Happy New Year! So, just like in years past, here’s my rundown of the best board games of the year. If you’re looking for the non-boardgame list for 2012, you can find it here. As always, these are my opinions, and not necessarily representative of the staff at G&S. And yes, some of them may have actually come out at the tail end of 2011, but certainly too late to be taken into consideration for that year. So what were your favorites? I welcome all thoughts, discussion, disagreements and death threats.
Best Board Game Expansions:
RATTUS AFRICANUS &
KINGDOM BUILDER: NOMADS
The charm of both RATTUS and KINGDOM BUILDER lies in their variety. The thing that makes the games so appealing is the modular, game-is-different-every-time variability of the pieces. In KINGDOM BUILDER, it’s a matter of different board quadrants, special locations, and victory conditions which will steer the strategic direction of your settlements. With RATTUS it’s the random pile of character cards that players will be relying on to help manage their piece attrition due to the black plague. I enjoyed both of these games a lot, but I didn’t really love them. With the release of these expansions, I do love them both.
KINGDOM BUILDER: NOMADS adds four new boards, pieces for a fifth player, and perhaps most interestingly, new victory condition cards that allow players to score points during the game instead of solely at the end. Also, the new boards replace the castle spaces with “nomad camps” which provide randomized single-use powers similar to the familiar “location” abilities from the main game.
RATTUS AFRICANUS also enables a 5-6 player experience, largely by adding a new board extension which covers North Africa. It also adds an entirely new sixth class of characters: “Islam”. The expanded board area opens up new tactical decisions and breathes life into some previous character types that impacted movement in some way. With this expansion, I daresay RATTUS may have entered my All Time Top Ten list.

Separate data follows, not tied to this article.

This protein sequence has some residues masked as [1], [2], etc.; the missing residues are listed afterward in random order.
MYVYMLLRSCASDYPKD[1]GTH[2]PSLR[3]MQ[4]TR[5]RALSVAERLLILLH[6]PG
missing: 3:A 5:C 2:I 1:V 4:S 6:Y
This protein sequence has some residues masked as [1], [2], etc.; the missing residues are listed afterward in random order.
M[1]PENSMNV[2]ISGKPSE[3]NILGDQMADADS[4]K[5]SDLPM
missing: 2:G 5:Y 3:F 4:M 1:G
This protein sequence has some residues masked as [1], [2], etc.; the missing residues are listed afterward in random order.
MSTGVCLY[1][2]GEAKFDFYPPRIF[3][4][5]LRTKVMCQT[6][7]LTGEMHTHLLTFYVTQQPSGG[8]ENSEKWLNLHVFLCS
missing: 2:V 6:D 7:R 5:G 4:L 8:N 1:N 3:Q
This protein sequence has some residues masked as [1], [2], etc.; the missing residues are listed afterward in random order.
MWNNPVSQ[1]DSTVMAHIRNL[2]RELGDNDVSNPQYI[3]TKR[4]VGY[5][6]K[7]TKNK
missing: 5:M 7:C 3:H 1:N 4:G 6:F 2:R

Best New Edition(s) of a board game in 2012:
DESCENT: JOURNEYS IN THE DARK 2ND EDITION
Descent: Journeys in the Dark was a huge success upon its initial release, and it quickly vaulted itself into the hallowed halls of the very best of dungeon crawl board games. But it took forever to set up and play, and a few design quirks made it feel more like playing Gauntlet in an arcade than an old school RPG-style board game. All of this has been remedied. I wrote up a full review when it released earlier in the year, in [Card.Board.Box.] #11. Click hereto read it. It’s the best dungeon crawl board game ever made, I promise you. And the first expansion has already been released.
EVO, on the other hand, was an earlier design from Philippe Keyaerts, designer of SMALL WORLD. (And fans of that game will find a lot to like here.) Trouble was, the first edition, from 2001, was ugly. Cartoon style dinosaurs with cutesy sight gags about parasols have been replaced with a Dinotopia-meets-feral-steampunk aesthetic that is much more to my liking, and simply put, very very pretty. Streamlined rules combined with that gorgeous art make this a favorite that I return to again and again. If you’re into SMALL WORLD, again, you really owe it to yourself to check this one out. It’ll be very familiar to you, but a bit more elegant in its simplicity, and I think even a bit more cut-throat.
Honorable Mention: WIZ-WAR
This now legendary classic game has finally returned in a big box with high production values. It was a crime that it was unavailable for so long, but now thankfully, Fantasy Flight Games has done as all a favor and made the preeminent version. If you’re curious about this one, I wrote about the history and legacy of this game in my second column ever, back in June of 2011. [Card.Board.Box.] #2: How to Make Friends and Influence People. With Fireballs.
So now… drumroll please…
Best Board Games of 2012:
This game has been a long time coming. It was originally supposed to be the second title in the Nexus Design Series and was announced two or three years ago, but then Nexus folded and the game went kapuf! Thankfully, when Nexus was reborn as Ares Games, they brought this one back onto the release schedule. I’m a sucker for Meso-american themed games, and I loved AD*ASTRA the first of the Nexus Design games, so I had high hopes.